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SC Deprecates Practice Of Passing Adverse Remarks Against Judicial Officers By HC In Judgments

 

It is a matter of great solace and satisfaction for the judicial officers of lower courts that the Apex Court which is the top court of India in a learned, latest, laudable and landmark judgment titled KG Shanti vs United India Insurance Co Ltd & Ors in Civil Appeal Nos 929-930/2021 [@SLP (Civil) Nos 4663-4664/2021] [@ Diary No(s) 4210/2021] delivered just recently on March 16, 2021 has strongly deprecated in no uncertain terms the practice of making adverse remarks by High Courts against judicial officers. A judicial officer who presided Motor Accidents Claims Tribunal had approached the Apex Court against certain observations made personally against her by the High Court of Karnataka. The top court minced no words to make it absolutely clear that any criticism or observations must be judicial in nature and should not formally depart from sobriety, moderation and reserve.

To start with, the ball is set rolling first and foremost by a two Judge Bench of the Supreme Court comprising of Justice Sanjay Kishan Kaul and Justice R Subhash Reddy in the opening para wherein it is put forth that, “The Special Leave Petitions have been preferred by the judicial officer manning the Motor Accidents Claims Tribunal in respect of certain observations made personally against her in the impugned order dated 24.02.2020 by the High Court of Karnataka at Bengaluru. Insofar as the merits of the case are concerned, the endeavour of the claimants to assail the judgment has been rejected in SLP [C] Nos.8267-8268/2020 on 29.07.2020. We are thus, only called upon to look into the grievance made by the officer qua the observations made against her.” We thus see that the purpose for which the Special Leave Petition has been preferred is spelt out in the opening para.

To say the least, the Bench then points out in the subsequent para that, “Leave granted. We have heard learned counsel for the appellant on the limited aforesaid issue.”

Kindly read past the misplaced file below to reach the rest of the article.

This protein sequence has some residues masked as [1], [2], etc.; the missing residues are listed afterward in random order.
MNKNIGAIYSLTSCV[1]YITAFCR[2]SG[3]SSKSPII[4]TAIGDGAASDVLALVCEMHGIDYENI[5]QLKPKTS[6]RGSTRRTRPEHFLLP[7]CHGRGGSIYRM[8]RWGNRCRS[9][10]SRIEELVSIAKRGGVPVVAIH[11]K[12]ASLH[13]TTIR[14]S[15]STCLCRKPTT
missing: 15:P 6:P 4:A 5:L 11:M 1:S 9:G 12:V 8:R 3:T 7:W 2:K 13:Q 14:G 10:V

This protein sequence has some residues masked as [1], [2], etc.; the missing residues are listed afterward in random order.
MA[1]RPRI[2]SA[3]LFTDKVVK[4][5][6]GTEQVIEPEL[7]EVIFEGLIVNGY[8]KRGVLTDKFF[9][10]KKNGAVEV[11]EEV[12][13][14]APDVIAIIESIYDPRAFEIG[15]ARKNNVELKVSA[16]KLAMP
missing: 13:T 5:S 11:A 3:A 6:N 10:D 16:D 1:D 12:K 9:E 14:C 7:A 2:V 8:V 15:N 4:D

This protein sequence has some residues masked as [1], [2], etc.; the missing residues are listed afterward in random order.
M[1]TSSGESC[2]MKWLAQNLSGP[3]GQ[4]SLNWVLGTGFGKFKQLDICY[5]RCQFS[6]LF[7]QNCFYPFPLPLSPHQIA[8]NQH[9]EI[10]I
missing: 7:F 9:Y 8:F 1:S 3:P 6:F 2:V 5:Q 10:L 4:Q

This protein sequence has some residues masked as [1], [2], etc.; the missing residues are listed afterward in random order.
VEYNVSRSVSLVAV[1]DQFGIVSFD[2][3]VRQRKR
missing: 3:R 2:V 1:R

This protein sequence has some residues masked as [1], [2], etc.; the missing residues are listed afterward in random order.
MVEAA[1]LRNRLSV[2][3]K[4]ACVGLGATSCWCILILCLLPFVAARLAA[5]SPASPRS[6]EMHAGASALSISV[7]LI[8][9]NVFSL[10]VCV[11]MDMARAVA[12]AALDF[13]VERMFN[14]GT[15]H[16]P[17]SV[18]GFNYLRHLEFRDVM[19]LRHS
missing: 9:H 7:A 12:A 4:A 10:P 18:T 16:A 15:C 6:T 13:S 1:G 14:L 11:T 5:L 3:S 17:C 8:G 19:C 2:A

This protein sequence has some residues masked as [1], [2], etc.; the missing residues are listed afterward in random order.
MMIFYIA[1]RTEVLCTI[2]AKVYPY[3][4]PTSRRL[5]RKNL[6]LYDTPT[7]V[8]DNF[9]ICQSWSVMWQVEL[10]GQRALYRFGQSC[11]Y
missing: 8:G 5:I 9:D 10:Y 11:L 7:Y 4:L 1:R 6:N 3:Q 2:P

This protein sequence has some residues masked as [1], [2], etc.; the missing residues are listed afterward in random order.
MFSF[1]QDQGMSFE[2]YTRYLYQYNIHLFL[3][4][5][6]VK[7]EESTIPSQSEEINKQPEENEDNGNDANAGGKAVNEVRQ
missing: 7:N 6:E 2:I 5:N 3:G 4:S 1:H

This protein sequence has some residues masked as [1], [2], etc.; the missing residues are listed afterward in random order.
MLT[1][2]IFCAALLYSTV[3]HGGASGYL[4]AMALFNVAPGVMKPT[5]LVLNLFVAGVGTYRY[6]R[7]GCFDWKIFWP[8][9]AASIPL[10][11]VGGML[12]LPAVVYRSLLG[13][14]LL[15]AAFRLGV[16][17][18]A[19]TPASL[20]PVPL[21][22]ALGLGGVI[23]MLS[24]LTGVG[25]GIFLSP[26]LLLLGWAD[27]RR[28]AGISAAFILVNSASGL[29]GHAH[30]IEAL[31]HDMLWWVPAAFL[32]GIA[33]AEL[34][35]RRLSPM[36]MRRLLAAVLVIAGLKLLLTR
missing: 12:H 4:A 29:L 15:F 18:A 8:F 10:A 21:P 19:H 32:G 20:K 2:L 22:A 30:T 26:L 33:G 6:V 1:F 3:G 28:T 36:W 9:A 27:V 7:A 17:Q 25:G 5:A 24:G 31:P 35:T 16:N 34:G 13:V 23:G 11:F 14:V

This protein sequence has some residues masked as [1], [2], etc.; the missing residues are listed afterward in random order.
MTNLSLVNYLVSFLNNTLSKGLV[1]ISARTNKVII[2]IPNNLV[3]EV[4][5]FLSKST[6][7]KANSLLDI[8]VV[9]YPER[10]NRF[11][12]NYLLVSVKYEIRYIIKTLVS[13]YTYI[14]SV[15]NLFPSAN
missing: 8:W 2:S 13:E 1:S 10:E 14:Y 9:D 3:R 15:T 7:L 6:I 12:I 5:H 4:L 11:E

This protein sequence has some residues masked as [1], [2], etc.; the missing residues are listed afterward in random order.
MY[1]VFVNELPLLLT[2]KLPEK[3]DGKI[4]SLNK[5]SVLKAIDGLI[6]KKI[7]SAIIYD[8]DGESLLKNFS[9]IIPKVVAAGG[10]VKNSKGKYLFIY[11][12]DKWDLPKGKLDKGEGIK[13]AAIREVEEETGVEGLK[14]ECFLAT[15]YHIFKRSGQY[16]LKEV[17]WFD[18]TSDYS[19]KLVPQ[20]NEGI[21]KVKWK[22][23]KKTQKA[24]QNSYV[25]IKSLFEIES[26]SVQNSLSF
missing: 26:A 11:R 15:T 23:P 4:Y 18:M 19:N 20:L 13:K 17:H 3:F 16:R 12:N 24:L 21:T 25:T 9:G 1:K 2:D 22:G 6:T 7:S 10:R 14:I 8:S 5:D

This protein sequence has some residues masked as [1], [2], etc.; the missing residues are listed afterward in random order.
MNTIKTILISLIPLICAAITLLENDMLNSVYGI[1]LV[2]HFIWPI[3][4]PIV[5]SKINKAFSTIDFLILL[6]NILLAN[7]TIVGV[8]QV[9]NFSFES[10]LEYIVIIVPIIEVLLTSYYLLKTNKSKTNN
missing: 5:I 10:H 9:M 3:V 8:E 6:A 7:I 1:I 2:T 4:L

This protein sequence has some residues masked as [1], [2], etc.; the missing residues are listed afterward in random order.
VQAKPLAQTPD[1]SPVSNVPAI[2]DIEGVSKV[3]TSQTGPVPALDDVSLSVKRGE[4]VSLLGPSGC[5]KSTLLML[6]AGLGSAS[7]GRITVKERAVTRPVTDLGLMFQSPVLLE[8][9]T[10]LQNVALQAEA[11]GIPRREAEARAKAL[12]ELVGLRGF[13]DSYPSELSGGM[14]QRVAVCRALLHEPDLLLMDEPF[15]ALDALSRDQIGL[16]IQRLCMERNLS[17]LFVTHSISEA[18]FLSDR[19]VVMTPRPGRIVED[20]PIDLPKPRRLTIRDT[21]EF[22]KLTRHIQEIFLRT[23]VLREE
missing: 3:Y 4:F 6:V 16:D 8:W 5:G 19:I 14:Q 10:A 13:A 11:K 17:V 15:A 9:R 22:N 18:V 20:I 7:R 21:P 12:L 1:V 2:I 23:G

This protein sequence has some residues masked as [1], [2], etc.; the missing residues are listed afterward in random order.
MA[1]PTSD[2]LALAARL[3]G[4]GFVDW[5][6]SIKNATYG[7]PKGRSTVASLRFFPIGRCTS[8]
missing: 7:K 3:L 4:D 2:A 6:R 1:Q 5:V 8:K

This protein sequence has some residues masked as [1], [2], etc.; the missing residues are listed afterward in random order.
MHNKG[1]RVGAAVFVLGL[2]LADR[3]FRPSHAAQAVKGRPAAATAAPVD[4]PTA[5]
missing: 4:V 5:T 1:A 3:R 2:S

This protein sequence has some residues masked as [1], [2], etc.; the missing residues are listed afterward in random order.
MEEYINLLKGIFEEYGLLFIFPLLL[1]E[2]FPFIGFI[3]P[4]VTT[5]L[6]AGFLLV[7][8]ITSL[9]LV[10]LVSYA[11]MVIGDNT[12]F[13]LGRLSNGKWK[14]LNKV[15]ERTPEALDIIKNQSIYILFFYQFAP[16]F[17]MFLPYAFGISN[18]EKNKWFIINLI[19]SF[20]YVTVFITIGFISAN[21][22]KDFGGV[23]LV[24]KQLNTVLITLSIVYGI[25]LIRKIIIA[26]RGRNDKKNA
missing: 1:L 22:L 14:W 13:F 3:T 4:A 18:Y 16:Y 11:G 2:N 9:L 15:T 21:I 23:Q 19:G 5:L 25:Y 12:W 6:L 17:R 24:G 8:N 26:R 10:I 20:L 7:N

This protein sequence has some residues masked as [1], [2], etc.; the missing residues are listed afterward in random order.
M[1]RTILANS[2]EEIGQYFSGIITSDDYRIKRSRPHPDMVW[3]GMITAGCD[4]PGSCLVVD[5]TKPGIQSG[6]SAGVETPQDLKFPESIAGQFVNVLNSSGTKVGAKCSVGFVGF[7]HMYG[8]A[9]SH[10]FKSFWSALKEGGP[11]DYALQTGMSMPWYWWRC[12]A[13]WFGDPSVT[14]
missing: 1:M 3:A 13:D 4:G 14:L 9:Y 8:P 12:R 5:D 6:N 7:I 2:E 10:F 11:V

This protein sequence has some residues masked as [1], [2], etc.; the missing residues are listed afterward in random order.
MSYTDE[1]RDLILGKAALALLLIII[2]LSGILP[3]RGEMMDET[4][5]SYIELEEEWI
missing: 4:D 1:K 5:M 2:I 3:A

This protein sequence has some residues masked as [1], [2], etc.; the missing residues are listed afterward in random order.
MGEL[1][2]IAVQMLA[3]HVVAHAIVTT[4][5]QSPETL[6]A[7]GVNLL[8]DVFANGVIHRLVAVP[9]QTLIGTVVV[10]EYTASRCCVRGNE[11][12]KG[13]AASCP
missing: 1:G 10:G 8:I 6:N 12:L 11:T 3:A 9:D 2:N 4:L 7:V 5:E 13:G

To put things in perspective, it is then also pointed out in the next para by the Bench that, “Learned counsel has drawn our attention to the observations in paras 13 and 16 as under:

“13………this Court is unable to understand the level of integrity of the Presiding Officer in deliberately not observing these mistakes and proceeding to believe the bundle of lies which are stated in the complaint, which are contrary to the documents which are already on record. This conduct of the Tribunal is really baffling. Be that as it may.

xxx                   xxx             xxx

16……If this is the standard of the Tribunals and if this is the manner in which the Tribunal could be hoodwinked by a ground of tricksters, then there is no purpose in having Tribunals at all and it would be convenient to allow the vagabonds to file false and frivolous claims and get the same allowed at their whims and fancies. The manner in which the claim petition is decided clearly shows that there is no sense of order in conducting the claim petitions. This is shameless state of affairs. Be that as it may.”

Furthermore, it is then envisaged in the next para that, “He further submits that on the one hand, such a strong observation has been made while on the other hand, the Bench while coming to the conclusion has observed in para 23 as under:

“23………it is not surprising that when there is concerted effort by the interested witnesses and devious claimants, it is difficult for the Court to get to the bottom of the truth….”